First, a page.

Did Saudi Arabia Hack the Amazon CEO’s Phone?

Saudi Arabia has denied any involvement in the National Enquirer’s reporting of an affair between Amazon CEO Jeff Bezos (pictured) and Lauren Sanchez. The denials follow an article in the Daily Beast where Jeff Bezos’ security investigator makes the claim.

In the Daily Beast it is alleged that the motive for hacking Bezos is political.

Some Americans will be surprised to learn that the Saudi government has been intent on harming Jeff Bezos since last October, when the Post began its relentless coverage of Khashoggi’s murder. The Saudi campaign against Bezos has already been reported by CNN International, Bloomberg, The Daily Beast, and others.

While the allegations surrounding Jeff Bezos have hit the headlines because of the salacious nature of the story – Bezos is one of the world’s richest men and he was accused of having an affair which was interesting fodder to the tabloids – there is a wider question about the security of personal mobile phones, and the ability of governments and other organisations to spy on the individuals who use them.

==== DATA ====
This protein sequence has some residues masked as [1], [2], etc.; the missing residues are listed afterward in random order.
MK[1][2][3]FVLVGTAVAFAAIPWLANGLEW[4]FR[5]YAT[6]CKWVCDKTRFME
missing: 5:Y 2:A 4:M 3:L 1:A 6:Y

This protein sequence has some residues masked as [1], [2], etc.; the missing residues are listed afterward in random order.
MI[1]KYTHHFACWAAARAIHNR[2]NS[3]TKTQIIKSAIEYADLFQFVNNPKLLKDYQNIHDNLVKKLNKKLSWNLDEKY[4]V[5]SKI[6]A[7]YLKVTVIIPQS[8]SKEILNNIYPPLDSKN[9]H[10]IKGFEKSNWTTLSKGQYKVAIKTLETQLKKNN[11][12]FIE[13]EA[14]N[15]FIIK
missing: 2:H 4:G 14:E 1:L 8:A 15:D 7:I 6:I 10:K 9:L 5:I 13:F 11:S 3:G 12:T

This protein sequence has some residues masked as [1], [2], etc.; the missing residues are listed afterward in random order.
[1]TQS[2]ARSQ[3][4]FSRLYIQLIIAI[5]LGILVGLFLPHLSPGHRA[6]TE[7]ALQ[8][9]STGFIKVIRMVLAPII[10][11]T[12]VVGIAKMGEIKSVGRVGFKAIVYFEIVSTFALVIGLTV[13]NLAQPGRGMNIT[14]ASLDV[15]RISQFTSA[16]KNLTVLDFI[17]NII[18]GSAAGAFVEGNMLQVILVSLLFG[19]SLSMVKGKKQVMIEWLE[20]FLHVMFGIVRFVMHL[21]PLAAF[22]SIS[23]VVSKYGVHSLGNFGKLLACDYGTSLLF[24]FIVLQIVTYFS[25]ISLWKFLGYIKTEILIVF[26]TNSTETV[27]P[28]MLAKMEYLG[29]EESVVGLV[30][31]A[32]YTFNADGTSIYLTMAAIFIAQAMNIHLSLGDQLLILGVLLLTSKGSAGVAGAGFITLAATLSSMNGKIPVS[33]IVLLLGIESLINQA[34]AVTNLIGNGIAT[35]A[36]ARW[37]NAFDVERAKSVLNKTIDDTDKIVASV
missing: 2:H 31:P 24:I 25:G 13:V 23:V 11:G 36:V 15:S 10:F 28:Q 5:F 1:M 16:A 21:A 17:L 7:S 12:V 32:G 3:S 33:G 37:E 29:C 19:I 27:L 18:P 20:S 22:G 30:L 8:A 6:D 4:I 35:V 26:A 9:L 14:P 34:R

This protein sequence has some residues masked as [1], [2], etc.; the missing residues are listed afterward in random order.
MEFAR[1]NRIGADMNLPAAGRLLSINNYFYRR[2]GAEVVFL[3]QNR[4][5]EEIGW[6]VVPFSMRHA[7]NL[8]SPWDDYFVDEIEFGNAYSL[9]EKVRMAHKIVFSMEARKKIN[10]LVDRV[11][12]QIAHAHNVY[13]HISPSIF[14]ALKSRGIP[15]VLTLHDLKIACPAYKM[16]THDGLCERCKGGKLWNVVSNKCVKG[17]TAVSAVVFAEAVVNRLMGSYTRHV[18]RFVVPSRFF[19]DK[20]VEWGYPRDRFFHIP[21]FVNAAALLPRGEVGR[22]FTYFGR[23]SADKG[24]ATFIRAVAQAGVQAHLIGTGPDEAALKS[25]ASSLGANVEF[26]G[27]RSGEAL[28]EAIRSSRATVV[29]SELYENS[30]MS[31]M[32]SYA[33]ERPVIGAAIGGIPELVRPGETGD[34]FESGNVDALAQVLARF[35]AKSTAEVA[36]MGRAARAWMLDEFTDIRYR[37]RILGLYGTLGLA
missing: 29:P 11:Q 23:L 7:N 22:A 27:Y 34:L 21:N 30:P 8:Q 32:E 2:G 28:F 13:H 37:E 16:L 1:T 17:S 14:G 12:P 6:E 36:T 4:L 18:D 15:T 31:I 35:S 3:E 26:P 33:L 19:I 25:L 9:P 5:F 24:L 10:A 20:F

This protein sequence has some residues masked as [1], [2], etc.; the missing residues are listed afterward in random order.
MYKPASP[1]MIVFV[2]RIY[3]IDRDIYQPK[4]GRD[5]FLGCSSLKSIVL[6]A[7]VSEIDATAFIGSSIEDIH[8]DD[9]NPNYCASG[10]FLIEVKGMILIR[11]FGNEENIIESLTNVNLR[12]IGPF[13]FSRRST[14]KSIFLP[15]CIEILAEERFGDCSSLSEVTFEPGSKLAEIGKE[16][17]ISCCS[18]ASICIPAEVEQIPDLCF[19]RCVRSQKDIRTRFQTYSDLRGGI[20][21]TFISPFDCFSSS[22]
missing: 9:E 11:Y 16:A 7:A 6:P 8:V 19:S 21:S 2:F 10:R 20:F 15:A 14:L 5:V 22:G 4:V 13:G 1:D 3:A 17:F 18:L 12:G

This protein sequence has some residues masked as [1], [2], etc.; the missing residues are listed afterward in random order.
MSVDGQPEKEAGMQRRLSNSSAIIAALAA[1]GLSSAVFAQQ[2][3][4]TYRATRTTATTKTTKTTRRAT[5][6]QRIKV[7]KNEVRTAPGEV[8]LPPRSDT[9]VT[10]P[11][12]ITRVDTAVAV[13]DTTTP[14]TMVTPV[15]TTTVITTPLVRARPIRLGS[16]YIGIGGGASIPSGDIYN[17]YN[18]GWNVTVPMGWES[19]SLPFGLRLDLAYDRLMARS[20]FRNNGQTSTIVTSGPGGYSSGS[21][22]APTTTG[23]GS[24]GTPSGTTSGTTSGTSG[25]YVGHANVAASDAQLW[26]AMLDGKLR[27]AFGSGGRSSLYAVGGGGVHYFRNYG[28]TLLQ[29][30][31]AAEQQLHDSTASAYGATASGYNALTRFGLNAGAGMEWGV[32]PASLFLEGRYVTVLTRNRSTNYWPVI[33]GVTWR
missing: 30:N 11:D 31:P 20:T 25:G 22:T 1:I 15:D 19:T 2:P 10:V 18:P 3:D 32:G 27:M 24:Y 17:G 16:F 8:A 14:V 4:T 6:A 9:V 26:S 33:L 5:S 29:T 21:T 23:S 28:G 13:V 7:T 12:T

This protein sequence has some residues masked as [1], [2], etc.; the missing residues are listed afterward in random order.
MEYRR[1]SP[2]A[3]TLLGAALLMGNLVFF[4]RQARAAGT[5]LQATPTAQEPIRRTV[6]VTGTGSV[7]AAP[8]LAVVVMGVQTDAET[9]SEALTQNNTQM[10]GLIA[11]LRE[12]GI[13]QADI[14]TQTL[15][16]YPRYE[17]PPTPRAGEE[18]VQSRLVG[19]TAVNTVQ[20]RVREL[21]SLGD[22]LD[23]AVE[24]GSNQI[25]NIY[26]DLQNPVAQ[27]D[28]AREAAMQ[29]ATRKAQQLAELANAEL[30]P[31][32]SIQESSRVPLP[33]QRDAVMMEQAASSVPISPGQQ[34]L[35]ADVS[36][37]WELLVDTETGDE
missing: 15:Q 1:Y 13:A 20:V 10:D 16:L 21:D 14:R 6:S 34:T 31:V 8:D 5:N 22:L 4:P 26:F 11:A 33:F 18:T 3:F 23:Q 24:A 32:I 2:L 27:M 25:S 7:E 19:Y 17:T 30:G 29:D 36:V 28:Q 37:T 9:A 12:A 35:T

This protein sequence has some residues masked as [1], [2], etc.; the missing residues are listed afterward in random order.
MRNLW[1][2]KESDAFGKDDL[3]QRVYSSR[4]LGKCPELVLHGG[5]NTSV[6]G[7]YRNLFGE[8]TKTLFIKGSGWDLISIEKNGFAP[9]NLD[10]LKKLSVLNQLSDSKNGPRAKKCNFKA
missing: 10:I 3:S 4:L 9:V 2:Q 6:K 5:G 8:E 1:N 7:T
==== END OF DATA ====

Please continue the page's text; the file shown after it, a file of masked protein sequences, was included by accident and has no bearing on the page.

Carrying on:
Allegations of Saudi spying are nothing new and the murder of Jamal Khashoggi, a Saudi journalist, led to an increase in public awareness of the spread of spyware to intercept phone communications, as reported in December by Commsrisk.

Back in June 2017 Commsrisk highlighted that journalists working for Danish newspaper Dagbladet Information and the BBC had broken a story about giant British defense contractor BAE selling Danish-developed comms surveillance technology to the governments of Saudi Arabia, the United Arab Emirates, Qatar, Oman, Morocco and Algeria.

Marianne Curphey
Marianne Curphey
Marianne Curphey is an award-winning freelance writer, blogger and columnist. She is a former Editor of Guardian Money online, City News Editor of The Guardian, Insurance Correspondent of The Times and Deputy Personal Finance Editor at The Times.